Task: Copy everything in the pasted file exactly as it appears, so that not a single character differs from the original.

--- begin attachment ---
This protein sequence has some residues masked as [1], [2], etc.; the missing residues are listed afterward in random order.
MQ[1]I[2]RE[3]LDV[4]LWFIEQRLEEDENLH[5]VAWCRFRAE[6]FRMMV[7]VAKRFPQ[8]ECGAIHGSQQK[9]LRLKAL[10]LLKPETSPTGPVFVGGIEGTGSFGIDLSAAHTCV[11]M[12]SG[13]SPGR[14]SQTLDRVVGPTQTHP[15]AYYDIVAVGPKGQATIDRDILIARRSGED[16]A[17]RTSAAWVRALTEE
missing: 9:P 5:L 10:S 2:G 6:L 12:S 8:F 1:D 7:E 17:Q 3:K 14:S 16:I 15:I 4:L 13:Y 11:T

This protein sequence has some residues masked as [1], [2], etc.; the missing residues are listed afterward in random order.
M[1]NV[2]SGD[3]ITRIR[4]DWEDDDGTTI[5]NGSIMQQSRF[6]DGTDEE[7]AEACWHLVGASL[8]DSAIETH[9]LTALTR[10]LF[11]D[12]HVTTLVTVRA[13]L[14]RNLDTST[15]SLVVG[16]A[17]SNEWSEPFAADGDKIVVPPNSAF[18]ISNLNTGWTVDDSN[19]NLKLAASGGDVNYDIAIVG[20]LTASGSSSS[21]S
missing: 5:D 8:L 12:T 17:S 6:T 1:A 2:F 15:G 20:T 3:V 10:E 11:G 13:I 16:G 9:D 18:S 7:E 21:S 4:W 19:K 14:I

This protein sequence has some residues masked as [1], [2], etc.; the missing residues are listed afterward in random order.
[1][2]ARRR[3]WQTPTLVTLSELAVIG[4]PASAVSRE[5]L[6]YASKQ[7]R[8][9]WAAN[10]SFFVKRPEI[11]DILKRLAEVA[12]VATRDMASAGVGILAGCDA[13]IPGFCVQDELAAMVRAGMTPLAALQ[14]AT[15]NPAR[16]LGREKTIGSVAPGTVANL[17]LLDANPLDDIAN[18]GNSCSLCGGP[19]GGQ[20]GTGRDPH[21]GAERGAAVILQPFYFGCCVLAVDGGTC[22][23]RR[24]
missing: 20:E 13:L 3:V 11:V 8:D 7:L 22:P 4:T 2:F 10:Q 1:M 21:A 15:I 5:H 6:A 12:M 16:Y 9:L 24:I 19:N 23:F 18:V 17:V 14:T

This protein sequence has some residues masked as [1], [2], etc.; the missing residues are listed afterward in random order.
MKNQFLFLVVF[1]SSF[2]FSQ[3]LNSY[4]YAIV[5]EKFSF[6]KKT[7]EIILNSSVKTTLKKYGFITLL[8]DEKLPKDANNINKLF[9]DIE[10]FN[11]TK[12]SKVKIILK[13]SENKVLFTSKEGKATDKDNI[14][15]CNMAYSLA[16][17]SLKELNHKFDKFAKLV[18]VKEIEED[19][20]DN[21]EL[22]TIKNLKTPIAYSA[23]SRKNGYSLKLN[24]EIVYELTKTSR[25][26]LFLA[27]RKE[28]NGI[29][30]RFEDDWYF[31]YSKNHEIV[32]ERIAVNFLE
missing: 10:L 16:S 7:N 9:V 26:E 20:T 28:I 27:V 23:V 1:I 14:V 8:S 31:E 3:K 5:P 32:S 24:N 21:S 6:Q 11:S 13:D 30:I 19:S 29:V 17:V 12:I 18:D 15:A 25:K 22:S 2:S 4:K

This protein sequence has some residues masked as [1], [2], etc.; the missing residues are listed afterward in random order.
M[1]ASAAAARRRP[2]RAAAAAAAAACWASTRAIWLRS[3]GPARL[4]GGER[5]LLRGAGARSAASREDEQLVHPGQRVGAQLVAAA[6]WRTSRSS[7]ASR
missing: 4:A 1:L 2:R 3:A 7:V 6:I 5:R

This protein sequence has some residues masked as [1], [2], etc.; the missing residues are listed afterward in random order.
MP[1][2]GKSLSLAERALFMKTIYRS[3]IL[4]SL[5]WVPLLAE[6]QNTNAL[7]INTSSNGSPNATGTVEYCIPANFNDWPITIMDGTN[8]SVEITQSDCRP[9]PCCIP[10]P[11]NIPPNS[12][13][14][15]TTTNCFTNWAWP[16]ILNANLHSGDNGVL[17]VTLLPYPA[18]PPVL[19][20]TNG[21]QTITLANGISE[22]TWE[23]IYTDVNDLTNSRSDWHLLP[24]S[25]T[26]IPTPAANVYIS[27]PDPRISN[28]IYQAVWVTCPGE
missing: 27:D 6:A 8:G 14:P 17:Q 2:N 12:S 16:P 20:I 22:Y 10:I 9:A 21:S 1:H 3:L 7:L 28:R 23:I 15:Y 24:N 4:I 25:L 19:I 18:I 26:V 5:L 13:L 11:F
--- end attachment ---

This protein sequence has some residues masked as [1], [2], etc.; the missing residues are listed afterward in random order.
MQ[1]I[2]RE[3]LDV[4]LWFIEQRLEEDENLH[5]VAWCRFRAE[6]FRMMV[7]VAKRFPQ[8]ECGAIHGSQQK[9]LRLKAL[10]LLKPETSPTGPVFVGGIEGTGSFGIDLSAAHTCV[11]M[12]SG[13]SPGR[14]SQTLDRVVGPTQTHP[15]AYYDIVAVGPKGQATIDRDILIARRSGED[16]A[17]RTSAAWVRALTEE
missing: 9:P 5:L 10:S 2:G 6:L 12:S 8:F 1:D 7:E 17:Q 3:K 14:S 16:I 15:I 4:L 13:Y 11:T

This protein sequence has some residues masked as [1], [2], etc.; the missing residues are listed afterward in random order.
M[1]NV[2]SGD[3]ITRIR[4]DWEDDDGTTI[5]NGSIMQQSRF[6]DGTDEE[7]AEACWHLVGASL[8]DSAIETH[9]LTALTR[10]LF[11]D[12]HVTTLVTVRA[13]L[14]RNLDTST[15]SLVVG[16]A[17]SNEWSEPFAADGDKIVVPPNSAF[18]ISNLNTGWTVDDSN[19]NLKLAASGGDVNYDIAIVG[20]LTASGSSSS[21]S
missing: 5:D 8:L 12:T 17:S 6:T 1:A 2:F 15:G 20:T 3:V 10:E 11:G 13:I 16:G 9:D 18:S 7:E 21:S 4:W 19:K 14:I

This protein sequence has some residues masked as [1], [2], etc.; the missing residues are listed afterward in random order.
[1][2]ARRR[3]WQTPTLVTLSELAVIG[4]PASAVSRE[5]L[6]YASKQ[7]R[8][9]WAAN[10]SFFVKRPEI[11]DILKRLAEVA[12]VATRDMASAGVGILAGCDA[13]IPGFCVQDELAAMVRAGMTPLAALQ[14]AT[15]NPAR[16]LGREKTIGSVAPGTVANL[17]LLDANPLDDIAN[18]GNSCSLCGGP[19]GGQ[20]GTGRDPH[21]GAERGAAVILQPFYFGCCVLAVDGGTC[22][23]RR[24]
missing: 20:E 13:L 3:V 11:V 8:D 7:L 22:P 4:T 2:F 10:Q 1:M 21:A 15:I 5:H 6:A 12:M 16:Y 9:L 24:I 19:N 23:F 18:V 17:V 14:T

This protein sequence has some residues masked as [1], [2], etc.; the missing residues are listed afterward in random order.
MKNQFLFLVVF[1]SSF[2]FSQ[3]LNSY[4]YAIV[5]EKFSF[6]KKT[7]EIILNSSVKTTLKKYGFITLL[8]DEKLPKDANNINKLF[9]DIE[10]FN[11]TK[12]SKVKIILK[13]SENKVLFTSKEGKATDKDNI[14][15]CNMAYSLA[16][17]SLKELNHKFDKFAKLV[18]VKEIEED[19][20]DN[21]EL[22]TIKNLKTPIAYSA[23]SRKNGYSLKLN[24]EIVYELTKTSR[25][26]LFLA[27]RKE[28]NGI[29][30]RFEDDWYF[31]YSKNHEIV[32]ERIAVNFLE
missing: 10:L 16:S 7:N 9:V 26:E 20:T 28:I 27:V 23:V 1:I 14:V 8:S 31:E 3:K 5:P 32:S 24:N 21:S 6:Q 11:S 13:D 30:I 19:S 29:V 17:V 12:I 18:D 15:A 25:K 22:S 2:S 4:K

This protein sequence has some residues masked as [1], [2], etc.; the missing residues are listed afterward in random order.
M[1]ASAAAARRRP[2]RAAAAAAAAACWASTRAIWLRS[3]GPARL[4]GGER[5]LLRGAGARSAASREDEQLVHPGQRVGAQLVAAA[6]WRTSRSS[7]ASR
missing: 4:A 1:L 2:R 3:A 7:V 6:I 5:R

This protein sequence has some residues masked as [1], [2], etc.; the missing residues are listed afterward in random order.
MP[1][2]GKSLSLAERALFMKTIYRS[3]IL[4]SL[5]WVPLLAE[6]QNTNAL[7]INTSSNGSPNATGTVEYCIPANFNDWPITIMDGTN[8]SVEITQSDCRP[9]PCCIP[10]P[11]NIPPNS[12][13][14][15]TTTNCFTNWAWP[16]ILNANLHSGDNGVL[17]VTLLPYPA[18]PPVL[19][20]TNG[21]QTITLANGISE[22]TWE[23]IYTDVNDLTNSRSDWHLLP[24]S[25]T[26]IPTPAANVYIS[27]PDPRISN[28]IYQAVWVTCPGE
missing: 27:D 6:A 8:G 14:P 17:Q 2:N 12:S 16:P 20:I 22:Y 10:I 9:A 21:S 1:H 3:L 7:L 28:R 23:I 15:Y 24:N 4:I 25:L 19:I 18:I 26:V 5:L 13:L 11:F